In this series of blog posts, I share more about how I eventually started designing with Jade despite my initial reservations and also snippets about this truly evergreen gemstone that I now love.
Starting to Design Jewellery with Jade
Before I started making Jade jewellery, my idea of Jade was what my grandma and my mum used to wear. Heavy bangles that threaten to either break my arm or just break.
Fast forward a couple of decades, I've really come to appreciate this beautiful and elegant gem that we call Jade. It’s process of coming full circle in a way. Being prejudiced against something that my mum likes used to be a badge of rebellion. Yes, don’t we all go through that?
Confronting my Prejudices
But falling in love with Jade, it’s a wake-up call to examine other aspects in my life where I hold deep likes or dislikes. Hey, no one said we have to be perfect. And while my design process can come from external inspirations like a gem, a plant, scenery, it eventually always drives me to dig deep inwards.
As someone who always opted for Science stream in school, this introspection is new, uncomfortable, but welcome. Science subjects are seemingly more easy to score good marks in as there's always a "correct"answer. In Arts and Humanities though, there's always another point of view you can consider and I never was confident enough to go for that. Anyone with me here?
With every piece of jewellery that I make now, every blog post I write, every Instagram picture or caption I post, I'm putting myself out there to be judged and critiqued. I can't tell you how hard that it, or that how much it has made me grow as a person, a mother, a wife and a friend. I'm really loving it.
Jade, Joyful Jade
The green tones of Jade can range from warm green to cool icy green, and I love pairing my favourite new gem with my perennial favourites like Tanzanite. I researched more about Jade in order to decide how best to design with it. The hardness of the gem, how it can be cut, whether it gets scratched easily, all matter in my design process.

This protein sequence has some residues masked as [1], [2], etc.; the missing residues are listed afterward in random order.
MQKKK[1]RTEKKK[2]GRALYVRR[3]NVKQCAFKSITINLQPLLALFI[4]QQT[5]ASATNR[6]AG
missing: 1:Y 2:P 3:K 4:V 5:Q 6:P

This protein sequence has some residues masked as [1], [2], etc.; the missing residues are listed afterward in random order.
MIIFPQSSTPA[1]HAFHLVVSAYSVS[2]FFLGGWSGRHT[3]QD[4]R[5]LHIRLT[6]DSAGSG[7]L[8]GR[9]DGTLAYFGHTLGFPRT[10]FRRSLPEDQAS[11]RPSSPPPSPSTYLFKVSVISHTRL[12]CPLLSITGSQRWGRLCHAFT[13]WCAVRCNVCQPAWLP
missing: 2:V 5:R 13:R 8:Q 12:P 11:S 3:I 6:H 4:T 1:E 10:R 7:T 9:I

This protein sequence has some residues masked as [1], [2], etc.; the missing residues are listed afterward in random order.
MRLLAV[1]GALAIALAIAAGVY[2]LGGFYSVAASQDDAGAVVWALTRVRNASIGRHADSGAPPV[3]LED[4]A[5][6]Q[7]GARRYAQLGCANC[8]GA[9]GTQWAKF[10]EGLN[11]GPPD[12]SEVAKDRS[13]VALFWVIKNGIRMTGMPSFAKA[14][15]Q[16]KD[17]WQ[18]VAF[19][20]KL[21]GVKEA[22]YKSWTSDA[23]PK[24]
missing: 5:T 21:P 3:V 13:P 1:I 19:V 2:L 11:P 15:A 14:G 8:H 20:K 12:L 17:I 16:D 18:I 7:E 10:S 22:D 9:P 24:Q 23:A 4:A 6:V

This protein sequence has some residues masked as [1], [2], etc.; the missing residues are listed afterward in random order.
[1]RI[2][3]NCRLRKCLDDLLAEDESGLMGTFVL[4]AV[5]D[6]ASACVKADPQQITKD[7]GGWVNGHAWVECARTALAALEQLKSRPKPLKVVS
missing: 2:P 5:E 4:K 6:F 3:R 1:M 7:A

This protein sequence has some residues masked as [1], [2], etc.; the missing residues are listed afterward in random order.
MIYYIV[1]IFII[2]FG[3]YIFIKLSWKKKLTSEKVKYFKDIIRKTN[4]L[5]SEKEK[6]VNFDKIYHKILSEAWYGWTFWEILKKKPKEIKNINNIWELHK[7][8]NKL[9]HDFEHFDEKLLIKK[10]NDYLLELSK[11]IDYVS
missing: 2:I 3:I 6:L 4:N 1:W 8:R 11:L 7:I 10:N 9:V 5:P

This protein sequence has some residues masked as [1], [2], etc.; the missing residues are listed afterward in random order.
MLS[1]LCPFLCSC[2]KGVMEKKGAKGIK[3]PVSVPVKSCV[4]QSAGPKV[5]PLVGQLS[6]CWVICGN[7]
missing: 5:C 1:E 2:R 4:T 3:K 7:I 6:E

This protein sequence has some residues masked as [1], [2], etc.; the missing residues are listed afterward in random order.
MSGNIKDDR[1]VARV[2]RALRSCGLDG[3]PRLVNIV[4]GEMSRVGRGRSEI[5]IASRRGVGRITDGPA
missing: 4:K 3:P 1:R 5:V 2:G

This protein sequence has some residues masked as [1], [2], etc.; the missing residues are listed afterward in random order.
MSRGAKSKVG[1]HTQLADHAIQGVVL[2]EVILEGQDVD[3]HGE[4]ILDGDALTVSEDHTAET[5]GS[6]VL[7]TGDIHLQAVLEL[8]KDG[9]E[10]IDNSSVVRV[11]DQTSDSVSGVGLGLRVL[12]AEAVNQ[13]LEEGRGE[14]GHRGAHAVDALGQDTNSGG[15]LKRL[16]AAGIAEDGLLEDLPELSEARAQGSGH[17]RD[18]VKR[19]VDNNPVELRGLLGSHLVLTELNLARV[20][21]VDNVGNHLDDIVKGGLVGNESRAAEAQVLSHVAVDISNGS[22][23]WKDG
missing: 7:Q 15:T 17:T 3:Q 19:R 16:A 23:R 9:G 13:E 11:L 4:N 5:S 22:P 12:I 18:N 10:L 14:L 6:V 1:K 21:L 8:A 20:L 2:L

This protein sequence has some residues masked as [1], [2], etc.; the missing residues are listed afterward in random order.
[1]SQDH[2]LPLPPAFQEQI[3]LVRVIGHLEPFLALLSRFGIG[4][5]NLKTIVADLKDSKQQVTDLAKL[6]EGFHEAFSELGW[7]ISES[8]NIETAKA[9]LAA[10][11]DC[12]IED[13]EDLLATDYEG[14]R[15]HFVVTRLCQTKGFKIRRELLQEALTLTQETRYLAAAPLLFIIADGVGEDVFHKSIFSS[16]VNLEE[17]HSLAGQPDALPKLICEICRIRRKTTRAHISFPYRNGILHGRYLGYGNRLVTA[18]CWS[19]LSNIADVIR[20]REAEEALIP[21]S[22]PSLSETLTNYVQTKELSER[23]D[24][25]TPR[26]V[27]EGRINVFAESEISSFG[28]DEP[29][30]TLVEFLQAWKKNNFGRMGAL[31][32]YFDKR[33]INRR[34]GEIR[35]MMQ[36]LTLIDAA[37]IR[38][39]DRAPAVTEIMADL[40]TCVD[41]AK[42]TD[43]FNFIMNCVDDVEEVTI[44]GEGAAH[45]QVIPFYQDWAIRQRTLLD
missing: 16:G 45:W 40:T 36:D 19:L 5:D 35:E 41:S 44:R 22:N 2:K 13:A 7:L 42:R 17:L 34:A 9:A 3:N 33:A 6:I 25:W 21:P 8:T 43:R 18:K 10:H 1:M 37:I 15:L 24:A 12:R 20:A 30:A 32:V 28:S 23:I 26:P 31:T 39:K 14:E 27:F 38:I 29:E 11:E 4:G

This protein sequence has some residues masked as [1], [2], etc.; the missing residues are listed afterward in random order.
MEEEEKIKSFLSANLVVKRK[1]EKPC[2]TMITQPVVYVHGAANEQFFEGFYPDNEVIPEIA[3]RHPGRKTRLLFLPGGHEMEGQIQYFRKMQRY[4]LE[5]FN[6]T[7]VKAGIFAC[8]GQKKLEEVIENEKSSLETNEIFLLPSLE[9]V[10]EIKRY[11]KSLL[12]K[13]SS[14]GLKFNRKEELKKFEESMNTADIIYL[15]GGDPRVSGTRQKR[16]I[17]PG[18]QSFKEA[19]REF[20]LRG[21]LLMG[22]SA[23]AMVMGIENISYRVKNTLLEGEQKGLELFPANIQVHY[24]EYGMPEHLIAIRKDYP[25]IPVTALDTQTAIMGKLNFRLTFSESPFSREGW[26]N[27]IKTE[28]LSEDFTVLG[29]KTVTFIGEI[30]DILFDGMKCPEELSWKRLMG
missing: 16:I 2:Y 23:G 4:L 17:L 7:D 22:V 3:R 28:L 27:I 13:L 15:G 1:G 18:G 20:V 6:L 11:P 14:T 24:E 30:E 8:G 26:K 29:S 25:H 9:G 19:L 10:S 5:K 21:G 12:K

Types of Jade
This is what I learnt. There are apparently two types of Jade. Jadeite and Nephrite. Jadeite Jade is by far the more appealing of the two due to the vivid green and wide range of colours it comes in.
How Jadeite is Formed
Jadeite is formed at high pressures and this results in the tightly packed crystals that make it extremely strong. Jade is naturally found as boulders with a weathered brown exterior.
Where Jade is Found
The most important sources of Jadeite are Myanmar, Guatemala, Japan and Kazakhstan.
As for Nephrite, the most important sources are northwestern China, British Columbia, and Siberia.
Symbolism of Jade
Jade is an important gemstone in many cultures: Chinese, Aztecs, Central Americans, Spanish and the Portuguese.
The English word “Jade”comes from the Spanish phrase “Piedra de ijada” that means “stone on the side”. It was believed that keeping Jade close could cure kidney ailments and hip problems.
Jade is an extremely hard stone and very difficult for craftsmen to cut and fashion into ornaments or jewellery. That’s why in ancient China, it was only available to the rich and powerful and was seen as a status symbol.
The Chinese used Jade to ward off evil spirits. Jade is also believed to bring good luck and longevity.
Emperor Qianlong was an avid collector of Jade and amassed a huge collection of beautiful Jade ornaments.
Using Jadeite in my Collection: Chinoiserie
Armed with this information, I sourced for Jadeite that I can use in my new collection ~ Chinoiserie.
Stay tuned for my next post where I share the three types of Jadeite and which type I chose to use in my collection.
In the meantime, do check out my Jade jewellery Collection, Chinoiserie here!